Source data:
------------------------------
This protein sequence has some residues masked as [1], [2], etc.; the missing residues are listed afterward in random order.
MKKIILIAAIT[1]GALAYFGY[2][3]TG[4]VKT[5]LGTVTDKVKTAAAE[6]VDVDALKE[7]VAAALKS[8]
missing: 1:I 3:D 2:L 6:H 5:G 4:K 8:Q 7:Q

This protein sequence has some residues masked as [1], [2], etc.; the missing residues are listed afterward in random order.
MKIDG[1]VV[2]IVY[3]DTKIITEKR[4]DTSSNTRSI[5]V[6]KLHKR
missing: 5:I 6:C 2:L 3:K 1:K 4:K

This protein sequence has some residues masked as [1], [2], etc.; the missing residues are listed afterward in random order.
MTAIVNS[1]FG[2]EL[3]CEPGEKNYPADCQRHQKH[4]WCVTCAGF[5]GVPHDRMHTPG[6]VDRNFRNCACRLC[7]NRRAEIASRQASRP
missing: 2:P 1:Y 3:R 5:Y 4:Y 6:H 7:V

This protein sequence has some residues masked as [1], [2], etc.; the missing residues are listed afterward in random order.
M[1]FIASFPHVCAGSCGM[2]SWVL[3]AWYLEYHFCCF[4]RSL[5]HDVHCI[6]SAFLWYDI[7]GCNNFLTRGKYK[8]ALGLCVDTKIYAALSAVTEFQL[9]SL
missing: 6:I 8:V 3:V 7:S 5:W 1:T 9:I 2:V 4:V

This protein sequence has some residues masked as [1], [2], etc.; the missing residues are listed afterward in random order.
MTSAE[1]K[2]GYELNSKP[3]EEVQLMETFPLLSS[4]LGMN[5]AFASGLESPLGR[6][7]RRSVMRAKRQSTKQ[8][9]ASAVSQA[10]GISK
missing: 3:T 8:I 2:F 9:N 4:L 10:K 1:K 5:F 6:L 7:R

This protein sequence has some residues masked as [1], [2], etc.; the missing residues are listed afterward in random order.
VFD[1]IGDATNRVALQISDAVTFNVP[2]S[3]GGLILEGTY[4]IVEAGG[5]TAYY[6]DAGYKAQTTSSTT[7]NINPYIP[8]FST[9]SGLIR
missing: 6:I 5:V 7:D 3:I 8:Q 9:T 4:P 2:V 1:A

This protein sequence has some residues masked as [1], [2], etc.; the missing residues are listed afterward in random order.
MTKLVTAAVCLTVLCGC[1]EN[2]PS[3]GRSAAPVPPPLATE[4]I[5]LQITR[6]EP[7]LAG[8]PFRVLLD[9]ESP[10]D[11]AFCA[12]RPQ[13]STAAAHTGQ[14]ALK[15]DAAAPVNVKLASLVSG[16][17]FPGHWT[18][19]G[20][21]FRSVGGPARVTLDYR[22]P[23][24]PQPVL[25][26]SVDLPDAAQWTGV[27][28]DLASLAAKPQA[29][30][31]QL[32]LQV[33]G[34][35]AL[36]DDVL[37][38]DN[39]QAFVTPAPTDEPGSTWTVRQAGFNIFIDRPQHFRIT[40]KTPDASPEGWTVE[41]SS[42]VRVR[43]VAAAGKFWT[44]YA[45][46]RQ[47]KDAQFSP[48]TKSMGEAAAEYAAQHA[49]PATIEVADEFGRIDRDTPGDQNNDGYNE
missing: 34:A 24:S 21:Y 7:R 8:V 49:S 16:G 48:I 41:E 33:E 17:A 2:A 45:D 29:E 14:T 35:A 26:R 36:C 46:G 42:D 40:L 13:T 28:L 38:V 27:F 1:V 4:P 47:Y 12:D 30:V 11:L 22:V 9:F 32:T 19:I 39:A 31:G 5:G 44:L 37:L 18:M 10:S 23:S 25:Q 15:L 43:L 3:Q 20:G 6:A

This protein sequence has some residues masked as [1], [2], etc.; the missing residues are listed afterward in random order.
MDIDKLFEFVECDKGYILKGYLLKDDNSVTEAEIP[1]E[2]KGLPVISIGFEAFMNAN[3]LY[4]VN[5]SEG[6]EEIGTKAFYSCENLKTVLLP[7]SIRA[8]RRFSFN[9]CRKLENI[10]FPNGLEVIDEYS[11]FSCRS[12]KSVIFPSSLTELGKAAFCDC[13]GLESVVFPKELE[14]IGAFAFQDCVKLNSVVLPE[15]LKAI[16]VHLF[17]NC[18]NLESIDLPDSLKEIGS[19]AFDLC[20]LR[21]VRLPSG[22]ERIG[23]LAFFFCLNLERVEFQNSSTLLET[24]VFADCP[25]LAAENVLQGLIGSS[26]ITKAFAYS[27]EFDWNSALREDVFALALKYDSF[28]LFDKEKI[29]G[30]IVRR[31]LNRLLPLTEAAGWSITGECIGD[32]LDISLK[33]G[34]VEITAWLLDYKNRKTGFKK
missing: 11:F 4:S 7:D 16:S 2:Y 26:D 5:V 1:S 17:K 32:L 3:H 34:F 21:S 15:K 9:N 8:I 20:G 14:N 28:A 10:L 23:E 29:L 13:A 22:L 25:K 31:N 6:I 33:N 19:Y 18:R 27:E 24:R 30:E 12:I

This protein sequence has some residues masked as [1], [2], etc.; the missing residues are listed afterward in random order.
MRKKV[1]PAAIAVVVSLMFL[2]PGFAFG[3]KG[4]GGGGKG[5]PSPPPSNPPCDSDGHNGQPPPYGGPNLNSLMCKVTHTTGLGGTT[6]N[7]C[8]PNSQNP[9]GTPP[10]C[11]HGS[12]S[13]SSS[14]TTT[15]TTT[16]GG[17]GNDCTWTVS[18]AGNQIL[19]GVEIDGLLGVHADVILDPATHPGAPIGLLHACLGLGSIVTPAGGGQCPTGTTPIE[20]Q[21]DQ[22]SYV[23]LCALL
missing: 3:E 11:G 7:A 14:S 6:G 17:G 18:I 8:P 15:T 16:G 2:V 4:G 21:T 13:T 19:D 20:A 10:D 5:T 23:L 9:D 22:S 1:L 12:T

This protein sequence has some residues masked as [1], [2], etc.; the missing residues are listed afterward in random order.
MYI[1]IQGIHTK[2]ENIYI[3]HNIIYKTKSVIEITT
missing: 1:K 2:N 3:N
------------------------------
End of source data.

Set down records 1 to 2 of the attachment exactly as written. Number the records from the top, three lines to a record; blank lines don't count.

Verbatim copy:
This protein sequence has some residues masked as [1], [2], etc.; the missing residues are listed afterward in random order.
MKKIILIAAIT[1]GALAYFGY[2][3]TG[4]VKT[5]LGTVTDKVKTAAAE[6]VDVDALKE[7]VAAALKS[8]
missing: 1:I 3:D 2:L 6:H 5:G 4:K 8:Q 7:Q

This protein sequence has some residues masked as [1], [2], etc.; the missing residues are listed afterward in random order.
MKIDG[1]VV[2]IVY[3]DTKIITEKR[4]DTSSNTRSI[5]V[6]KLHKR
missing: 5:I 6:C 2:L 3:K 1:K 4:K